“President Trump is a Big Fat Idiot” or, for that matter, “Secretary Clinton is a Sore Loser.”

Let’s suppose you see one of your employees tweeting one of these expressions on Twitter during non-work hours from a personal account.

Can you discipline or even fire your employee over that tweet?

That, in essence, is at the heart of an issue that has been circulating in the sports pages (and in the President’s press briefings) over the last week due to the tweets of ESPN Sportscenter Anchor Jemele Hill from her personal account that were critical of the President.

The New York Times, in fact, ran a story on Saturday discussing the legal ramifications; it was nice to be quoted in the article.

While that article does a good job of summarizing the law in part, there’s a bit more to the story that is useful exploring (however briefly) in a blog post.

First off, people do not generally have a First Amendment protection for things that that they say that their employer finds out about.

Say you go to a white supremacist rally in, oh, Charlottesville and your employer finds out about your speech at the rally. You can be fired because of that generally.

But but but.

A state like Connecticut has a law that says that gives employee a right to sue their employer if the employer disciplines or fires the employee because of that employee exercised their free speech rights under both the First Amendment to the U.S. Constitution, AND the Connecticut Constitution.

Importantly, the speech has to be of a matter of “public concern” and courts will look to see if the person is speaking in his or her capacity as a concerned citizen; criticisms of your own personal workplace will often times not satisfy this standard.

Political speech is almost always the type of speech that courts will consider of a “public concern”.

The Connecticut Supreme Court said in 1999 (not 2015 as The New York Times indicated) in Cotto v. United Tech. Corp. that Connecticut’s free speech statute applied to speech made at an employer’s premises.


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microphoneIn yesterday’s post, I alerted you to a new Connecticut Supreme Court decision (Trusz v. UBS Realty Investors, LLC) that expanded employee free speech rights under the Connecticut Constitution.

But I wanted some time to think about the answer to the following question: How much did the court expand it?

And to

Having tackled the predictions in employment law on a federal level, what does the future hold for employers in Connecticut?

Besides a debate on Family & Medical Leave Insurance, there are a few things we’re likely to see.

1. New bills at the General Assembly: The first one comes courtesy of Mara Lee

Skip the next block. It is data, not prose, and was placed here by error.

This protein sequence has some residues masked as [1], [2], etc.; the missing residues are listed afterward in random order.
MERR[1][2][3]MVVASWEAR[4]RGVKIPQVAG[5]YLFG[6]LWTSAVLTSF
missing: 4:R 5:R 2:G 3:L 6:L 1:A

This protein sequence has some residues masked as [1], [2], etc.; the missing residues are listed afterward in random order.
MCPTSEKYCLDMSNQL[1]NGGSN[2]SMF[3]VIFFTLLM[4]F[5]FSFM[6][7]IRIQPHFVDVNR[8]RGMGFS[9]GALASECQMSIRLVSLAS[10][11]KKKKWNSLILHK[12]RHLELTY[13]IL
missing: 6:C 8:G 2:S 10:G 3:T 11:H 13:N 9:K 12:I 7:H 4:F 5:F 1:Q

U.S. Supreme Court

Much will be written about the new First Amendment free-speech-in-the-workplace case decided by the U.S. Supreme Court today.

But frankly, I wouldn’t be surprised if most of them say nearly the same thing — that testimony by an employee who has been subpoenaed outside the course of his

After the U.S. Supreme Court’s decision in Garcetti several years ago, there was a lot of chatter about whether public employees still had substantive First Amendment free speech rights.

And for a short while, the trend did seem to indicate that speech that related to an employee’s “official job duties” was to be construed

Does the Connecticut Constitution provide an independent and greater right of free speech for public (and even private) employees than the First Amendment of the U.S. Constitition?

That was a question left unanswered in last year’s precedent-setting Schumann decision by the Connecticut Supreme Court that I handled, where the court stated: “We decline to reach

Employers: If there is one proposed bill at the Connecticut General Assembly to be concerned about this year, it is the stealth House Bill 6667.  It could have the single biggest impact on employer/employee relations in a generation.  

And that’s just for starters.

If you look at the bill on the legislative website, it looks innocuous enough.  It didn’t go through the normal channels, like the Labor & Public Employee committee, and thus has been off most people’s radar screens.  There hasn’t even been an analysis done by the Office of Legislative Research.   Most of the bill actually discusses something entirely different. 

That’s a ploy. 

Buried in the very last section in the very last sentence is the proverbial trojan horse, one that would change the workplace in significant ways. This section would overturn a vital Connecticut Supreme Court case (indeed, one that I was on the winning side of) that said that employee speech that relates to the job is not protected as “free speech” under the Connecticut or U.S. Constitution.   Notably, it would also overturn U.S. Supreme Court precedent in Connecticut as well. 

It is crucial for employers to call their legislators immediately to make sure this bill does not pass.  Time is of the essence.  If you need to look up your legislator, you can find all the contact information on the CBIA website here. 
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